The EESC advocates for a stronger Connecting Europe Facility after 2020

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A stronger budget, more synergies between networks, continued technical support, reaffirmed commitment to investment in electricity projects, and dual‑use of civilian‑military infrastructure. In the opinion put together by Aurel Laurențiu Plosceanu and Graham Watson, which was approved at the EESC plenary on 19 September 2018, the EESC broadly supports the new Connecting Europe Facility (CEF) regulation for the period 2021-2027 and tells the Commission where there is room for improvement.

The European Union will invest in trans-European transport, energy and digital networks through the reformed CEF programme. Up-to-date and high-performance infrastructure is key to helping connect and integrate European regions, stimulating job creation and achieving smart, sustainable and inclusive growth.

The CEF is one of the most successful EU programmes and is of strategic importance for the integration of the internal market, the completion of the Energy Union, smart mobility and the opportunity for the EU to deliver tangible added value for citizens, social cohesion and businesses, stated Mr Plosceanu. By the end of 2017 CEF Transport had already allocated EUR 21.3 billion in grants for projects leading to EUR 41.6 billion of total investments. It is estimated that every EUR 1 billion invested will create up to 20 000 jobs, he added.

Sir Graham was on the same wavelength, underlining that, we must not allow regulatory authorities in Member States or at EU level to frustrate electricity interconnection, for example, by freezing out schemes which are privately financed. If we are to meet our climate goals we will need both public and private finance in trans‑European networks.

The EESC welcomes the revised regulation presented by the European Commission and points out five areas for improvement.

  • A stronger CEF 2021-2027 budget

The Committee calls for continued commitment from the EU and national public authorities and encourages the Commission to allocate a stronger budget to the CEF for the period after 2020. Grants should remain the major component.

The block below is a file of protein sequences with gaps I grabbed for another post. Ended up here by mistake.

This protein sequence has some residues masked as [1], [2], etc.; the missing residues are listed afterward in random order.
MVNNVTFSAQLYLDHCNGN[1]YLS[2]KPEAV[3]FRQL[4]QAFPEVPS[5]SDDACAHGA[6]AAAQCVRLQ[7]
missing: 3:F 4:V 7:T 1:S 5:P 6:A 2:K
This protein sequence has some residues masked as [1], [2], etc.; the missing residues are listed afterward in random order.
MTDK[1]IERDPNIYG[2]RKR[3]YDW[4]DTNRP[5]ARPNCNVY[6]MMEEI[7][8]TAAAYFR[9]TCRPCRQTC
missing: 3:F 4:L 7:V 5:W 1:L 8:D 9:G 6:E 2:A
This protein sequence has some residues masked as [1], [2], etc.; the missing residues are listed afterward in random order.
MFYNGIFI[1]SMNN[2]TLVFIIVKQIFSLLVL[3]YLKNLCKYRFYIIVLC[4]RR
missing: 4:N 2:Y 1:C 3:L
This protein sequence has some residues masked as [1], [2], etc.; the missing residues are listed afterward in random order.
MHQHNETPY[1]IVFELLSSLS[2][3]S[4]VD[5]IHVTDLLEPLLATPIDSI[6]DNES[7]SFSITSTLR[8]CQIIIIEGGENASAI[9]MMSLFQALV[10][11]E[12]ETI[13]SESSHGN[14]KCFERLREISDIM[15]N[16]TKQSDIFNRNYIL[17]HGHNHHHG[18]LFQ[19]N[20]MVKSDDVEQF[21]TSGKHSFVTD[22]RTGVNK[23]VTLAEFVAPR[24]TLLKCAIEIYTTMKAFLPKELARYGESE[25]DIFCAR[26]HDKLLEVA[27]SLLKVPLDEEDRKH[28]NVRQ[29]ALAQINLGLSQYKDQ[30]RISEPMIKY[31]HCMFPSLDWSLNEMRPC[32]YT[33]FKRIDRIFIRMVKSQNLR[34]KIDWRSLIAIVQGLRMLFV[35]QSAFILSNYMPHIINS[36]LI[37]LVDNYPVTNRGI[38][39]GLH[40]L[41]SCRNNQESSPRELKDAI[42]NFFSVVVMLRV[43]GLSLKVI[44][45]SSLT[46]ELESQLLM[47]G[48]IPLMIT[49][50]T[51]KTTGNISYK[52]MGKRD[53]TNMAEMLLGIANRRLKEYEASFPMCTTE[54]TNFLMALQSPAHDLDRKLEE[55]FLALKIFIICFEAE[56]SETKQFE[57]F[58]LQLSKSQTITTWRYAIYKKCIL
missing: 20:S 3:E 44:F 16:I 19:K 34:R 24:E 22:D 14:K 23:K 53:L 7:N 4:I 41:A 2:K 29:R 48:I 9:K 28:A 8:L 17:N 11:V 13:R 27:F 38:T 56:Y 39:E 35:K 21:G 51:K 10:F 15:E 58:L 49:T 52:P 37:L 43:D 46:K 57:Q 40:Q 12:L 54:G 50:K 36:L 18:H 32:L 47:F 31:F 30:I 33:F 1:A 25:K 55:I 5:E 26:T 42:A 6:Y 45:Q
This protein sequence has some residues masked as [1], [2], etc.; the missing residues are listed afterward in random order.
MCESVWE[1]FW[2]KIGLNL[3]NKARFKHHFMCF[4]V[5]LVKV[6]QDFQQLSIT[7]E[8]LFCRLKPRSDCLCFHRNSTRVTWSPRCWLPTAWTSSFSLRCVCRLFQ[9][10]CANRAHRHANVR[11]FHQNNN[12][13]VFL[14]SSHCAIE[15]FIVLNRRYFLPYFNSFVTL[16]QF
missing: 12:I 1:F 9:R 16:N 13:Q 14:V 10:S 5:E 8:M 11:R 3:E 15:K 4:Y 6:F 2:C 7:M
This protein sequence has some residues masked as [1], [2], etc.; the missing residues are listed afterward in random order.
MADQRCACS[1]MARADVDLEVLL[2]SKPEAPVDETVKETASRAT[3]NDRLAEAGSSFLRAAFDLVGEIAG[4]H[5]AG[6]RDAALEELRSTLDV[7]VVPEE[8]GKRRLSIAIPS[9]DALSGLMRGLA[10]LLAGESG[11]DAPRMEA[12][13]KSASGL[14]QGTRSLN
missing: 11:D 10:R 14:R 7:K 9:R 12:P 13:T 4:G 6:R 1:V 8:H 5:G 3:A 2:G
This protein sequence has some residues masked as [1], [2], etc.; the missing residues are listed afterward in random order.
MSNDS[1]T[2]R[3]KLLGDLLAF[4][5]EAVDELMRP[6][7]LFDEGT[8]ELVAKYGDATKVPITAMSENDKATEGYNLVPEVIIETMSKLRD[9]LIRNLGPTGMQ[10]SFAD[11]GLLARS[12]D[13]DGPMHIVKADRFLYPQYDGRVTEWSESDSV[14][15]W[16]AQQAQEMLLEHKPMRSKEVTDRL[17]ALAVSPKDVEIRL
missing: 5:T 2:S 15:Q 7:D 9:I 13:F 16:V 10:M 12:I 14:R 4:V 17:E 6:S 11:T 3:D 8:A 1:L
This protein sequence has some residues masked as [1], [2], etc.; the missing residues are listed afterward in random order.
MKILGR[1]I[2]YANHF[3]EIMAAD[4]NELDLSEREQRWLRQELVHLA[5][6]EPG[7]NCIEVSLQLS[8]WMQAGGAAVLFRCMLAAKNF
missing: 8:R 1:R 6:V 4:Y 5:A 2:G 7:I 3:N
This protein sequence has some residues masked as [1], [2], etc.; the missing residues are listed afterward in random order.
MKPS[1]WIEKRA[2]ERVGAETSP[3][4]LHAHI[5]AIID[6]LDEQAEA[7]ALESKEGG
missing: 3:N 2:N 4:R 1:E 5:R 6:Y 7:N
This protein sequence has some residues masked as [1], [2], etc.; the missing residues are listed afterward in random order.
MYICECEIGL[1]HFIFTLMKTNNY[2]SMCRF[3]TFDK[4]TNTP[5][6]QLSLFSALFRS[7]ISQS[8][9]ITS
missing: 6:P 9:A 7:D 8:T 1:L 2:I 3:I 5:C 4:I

• More synergies between transport, energy and digital infrastructure

The EESC advises the European Commission and the Member States to further encourage synergies at project level between the following sectors: transport, energy and digital networks. Synergies are currently limited because of the rigidity of the budgetary framework as regards the eligibility of projects and of costs.

  • Continued technical support

The Committee recommends that the Commission continue providing technical support, through the CEF Programme Support Action, to promote the eligibility of mature and high-quality projects. The Commission should also simplify administrative requirements and update the evaluation criteria, so that it is easier to identify the added value of different projects.

  • Maintaining commitment to investment in electricity projects

The EESC urges the European Parliament and the Council to maintain the commitment in the previous CEF regulation to spend most of the energy budget on electricity projects. Only by doing so will the CEF be in line with the EU's climate and energy policy, avoiding becoming a major source of funding for fossil energy projects within the Multiannual Financial Framework (MFF). This commitment should be strengthened rather than weakened in the CEF 2021-2027.

  • Investing in the dual-use of civilian-defence infrastructure

In order to improve military mobility in the EU, the CEF will invest for the first time ever in the dual‑use of civilian‑military transport infrastructure. In this respect, the Committee suggests supporting the TEN-T networks and the regions most exposed to military risks and recommends keeping an open and pro‑active approach in the new geopolitical international context.